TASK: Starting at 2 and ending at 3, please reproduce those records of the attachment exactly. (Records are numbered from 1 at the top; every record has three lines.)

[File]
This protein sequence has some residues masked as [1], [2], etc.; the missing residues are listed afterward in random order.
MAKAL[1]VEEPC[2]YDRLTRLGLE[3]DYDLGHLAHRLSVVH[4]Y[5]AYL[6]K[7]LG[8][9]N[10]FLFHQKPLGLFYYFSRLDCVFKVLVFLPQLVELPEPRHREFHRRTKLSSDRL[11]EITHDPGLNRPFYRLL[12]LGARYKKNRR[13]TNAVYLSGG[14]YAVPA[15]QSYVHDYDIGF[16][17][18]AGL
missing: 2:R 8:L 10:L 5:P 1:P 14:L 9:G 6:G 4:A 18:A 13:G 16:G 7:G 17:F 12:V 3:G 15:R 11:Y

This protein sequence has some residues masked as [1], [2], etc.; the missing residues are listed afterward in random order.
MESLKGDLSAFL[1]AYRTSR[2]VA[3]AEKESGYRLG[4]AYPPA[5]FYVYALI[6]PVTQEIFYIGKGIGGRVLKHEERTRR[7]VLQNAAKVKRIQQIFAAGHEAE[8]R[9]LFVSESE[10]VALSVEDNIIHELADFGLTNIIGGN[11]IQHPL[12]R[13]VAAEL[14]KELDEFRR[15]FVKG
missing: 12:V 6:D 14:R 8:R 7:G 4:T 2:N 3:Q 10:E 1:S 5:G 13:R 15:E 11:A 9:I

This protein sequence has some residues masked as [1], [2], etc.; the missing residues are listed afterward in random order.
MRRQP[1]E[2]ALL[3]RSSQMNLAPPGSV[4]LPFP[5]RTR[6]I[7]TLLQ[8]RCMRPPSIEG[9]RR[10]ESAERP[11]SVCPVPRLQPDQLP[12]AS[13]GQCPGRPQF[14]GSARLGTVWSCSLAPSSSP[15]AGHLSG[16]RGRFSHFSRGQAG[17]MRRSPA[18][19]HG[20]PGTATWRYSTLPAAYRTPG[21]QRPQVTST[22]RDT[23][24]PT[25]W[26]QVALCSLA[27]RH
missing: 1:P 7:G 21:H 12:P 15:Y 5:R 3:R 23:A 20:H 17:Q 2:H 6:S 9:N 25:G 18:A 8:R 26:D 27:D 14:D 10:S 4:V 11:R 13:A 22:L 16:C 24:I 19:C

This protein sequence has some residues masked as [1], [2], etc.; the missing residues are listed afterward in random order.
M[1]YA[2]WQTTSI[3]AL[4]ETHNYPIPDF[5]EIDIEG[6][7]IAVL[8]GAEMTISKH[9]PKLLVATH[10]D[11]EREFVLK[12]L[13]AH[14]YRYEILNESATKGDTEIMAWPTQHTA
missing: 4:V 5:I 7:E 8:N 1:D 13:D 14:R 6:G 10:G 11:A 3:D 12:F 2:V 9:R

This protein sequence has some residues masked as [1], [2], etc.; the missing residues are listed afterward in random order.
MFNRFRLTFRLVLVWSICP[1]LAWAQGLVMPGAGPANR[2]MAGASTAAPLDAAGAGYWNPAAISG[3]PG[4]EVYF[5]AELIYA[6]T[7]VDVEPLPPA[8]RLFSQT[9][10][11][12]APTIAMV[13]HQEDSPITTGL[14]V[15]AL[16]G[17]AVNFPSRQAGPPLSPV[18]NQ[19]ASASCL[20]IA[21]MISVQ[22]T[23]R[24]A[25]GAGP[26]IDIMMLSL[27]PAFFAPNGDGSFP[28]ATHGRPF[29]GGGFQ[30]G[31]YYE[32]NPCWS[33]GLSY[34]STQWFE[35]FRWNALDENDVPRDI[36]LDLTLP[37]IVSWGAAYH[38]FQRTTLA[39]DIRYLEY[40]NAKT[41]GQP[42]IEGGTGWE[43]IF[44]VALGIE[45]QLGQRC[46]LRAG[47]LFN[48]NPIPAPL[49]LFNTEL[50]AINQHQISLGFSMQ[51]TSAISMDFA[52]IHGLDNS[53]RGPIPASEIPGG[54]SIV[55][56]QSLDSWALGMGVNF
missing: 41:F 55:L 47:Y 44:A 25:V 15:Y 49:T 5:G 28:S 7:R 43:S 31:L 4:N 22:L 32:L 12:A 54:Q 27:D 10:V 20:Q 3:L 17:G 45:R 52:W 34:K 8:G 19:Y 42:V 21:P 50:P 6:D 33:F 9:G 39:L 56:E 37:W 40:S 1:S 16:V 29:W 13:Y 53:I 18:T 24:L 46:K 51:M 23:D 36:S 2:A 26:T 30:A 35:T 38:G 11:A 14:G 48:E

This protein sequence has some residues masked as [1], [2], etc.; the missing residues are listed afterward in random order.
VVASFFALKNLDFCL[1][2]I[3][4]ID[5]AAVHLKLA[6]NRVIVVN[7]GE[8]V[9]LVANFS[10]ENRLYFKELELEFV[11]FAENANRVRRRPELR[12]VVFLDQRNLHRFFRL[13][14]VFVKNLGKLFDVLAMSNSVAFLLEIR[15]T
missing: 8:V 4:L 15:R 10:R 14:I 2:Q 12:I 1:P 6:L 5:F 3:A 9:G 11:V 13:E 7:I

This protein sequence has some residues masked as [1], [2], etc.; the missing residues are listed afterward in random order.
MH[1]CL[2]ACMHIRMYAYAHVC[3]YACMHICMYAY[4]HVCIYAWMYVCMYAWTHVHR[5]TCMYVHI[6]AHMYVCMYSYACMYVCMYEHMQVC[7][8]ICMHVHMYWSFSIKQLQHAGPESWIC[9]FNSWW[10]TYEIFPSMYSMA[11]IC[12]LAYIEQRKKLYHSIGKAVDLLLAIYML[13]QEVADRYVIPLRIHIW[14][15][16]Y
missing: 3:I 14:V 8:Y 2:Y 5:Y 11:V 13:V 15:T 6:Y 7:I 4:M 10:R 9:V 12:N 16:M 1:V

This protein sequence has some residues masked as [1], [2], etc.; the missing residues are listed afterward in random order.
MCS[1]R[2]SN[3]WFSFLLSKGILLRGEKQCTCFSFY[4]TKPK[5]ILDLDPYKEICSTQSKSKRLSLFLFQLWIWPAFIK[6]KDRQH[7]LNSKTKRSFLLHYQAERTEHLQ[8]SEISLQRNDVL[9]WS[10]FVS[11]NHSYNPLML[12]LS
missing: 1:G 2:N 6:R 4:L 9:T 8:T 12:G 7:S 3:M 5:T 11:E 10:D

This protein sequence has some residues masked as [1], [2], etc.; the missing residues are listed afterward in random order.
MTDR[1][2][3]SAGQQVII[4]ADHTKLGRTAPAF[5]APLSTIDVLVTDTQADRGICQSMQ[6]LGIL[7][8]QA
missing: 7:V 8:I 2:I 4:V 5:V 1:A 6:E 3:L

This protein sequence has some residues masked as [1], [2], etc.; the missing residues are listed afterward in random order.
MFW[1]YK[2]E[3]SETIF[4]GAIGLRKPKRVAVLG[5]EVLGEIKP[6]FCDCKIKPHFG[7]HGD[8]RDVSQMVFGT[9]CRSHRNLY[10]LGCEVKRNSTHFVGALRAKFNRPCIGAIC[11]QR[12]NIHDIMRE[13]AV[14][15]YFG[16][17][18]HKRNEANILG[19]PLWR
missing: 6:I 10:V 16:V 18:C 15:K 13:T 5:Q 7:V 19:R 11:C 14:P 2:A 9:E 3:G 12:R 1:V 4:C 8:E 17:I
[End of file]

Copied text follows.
This protein sequence has some residues masked as [1], [2], etc.; the missing residues are listed afterward in random order.
MESLKGDLSAFL[1]AYRTSR[2]VA[3]AEKESGYRLG[4]AYPPA[5]FYVYALI[6]PVTQEIFYIGKGIGGRVLKHEERTRR[7]VLQNAAKVKRIQQIFAAGHEAE[8]R[9]LFVSESE[10]VALSVEDNIIHELADFGLTNIIGGN[11]IQHPL[12]R[13]VAAEL[14]KELDEFRR[15]FVKG
missing: 12:V 6:D 14:R 8:R 7:G 4:T 2:N 3:Q 10:E 1:S 5:G 13:R 15:E 11:A 9:I

This protein sequence has some residues masked as [1], [2], etc.; the missing residues are listed afterward in random order.
MRRQP[1]E[2]ALL[3]RSSQMNLAPPGSV[4]LPFP[5]RTR[6]I[7]TLLQ[8]RCMRPPSIEG[9]RR[10]ESAERP[11]SVCPVPRLQPDQLP[12]AS[13]GQCPGRPQF[14]GSARLGTVWSCSLAPSSSP[15]AGHLSG[16]RGRFSHFSRGQAG[17]MRRSPA[18][19]HG[20]PGTATWRYSTLPAAYRTPG[21]QRPQVTST[22]RDT[23][24]PT[25]W[26]QVALCSLA[27]RH
missing: 1:P 7:G 21:H 12:P 15:Y 5:R 3:R 23:A 20:H 17:Q 2:H 6:S 9:N 25:G 18:A 8:R 26:D 27:D 14:D 10:S 4:V 11:R 13:A 22:L 16:C 24:I 19:C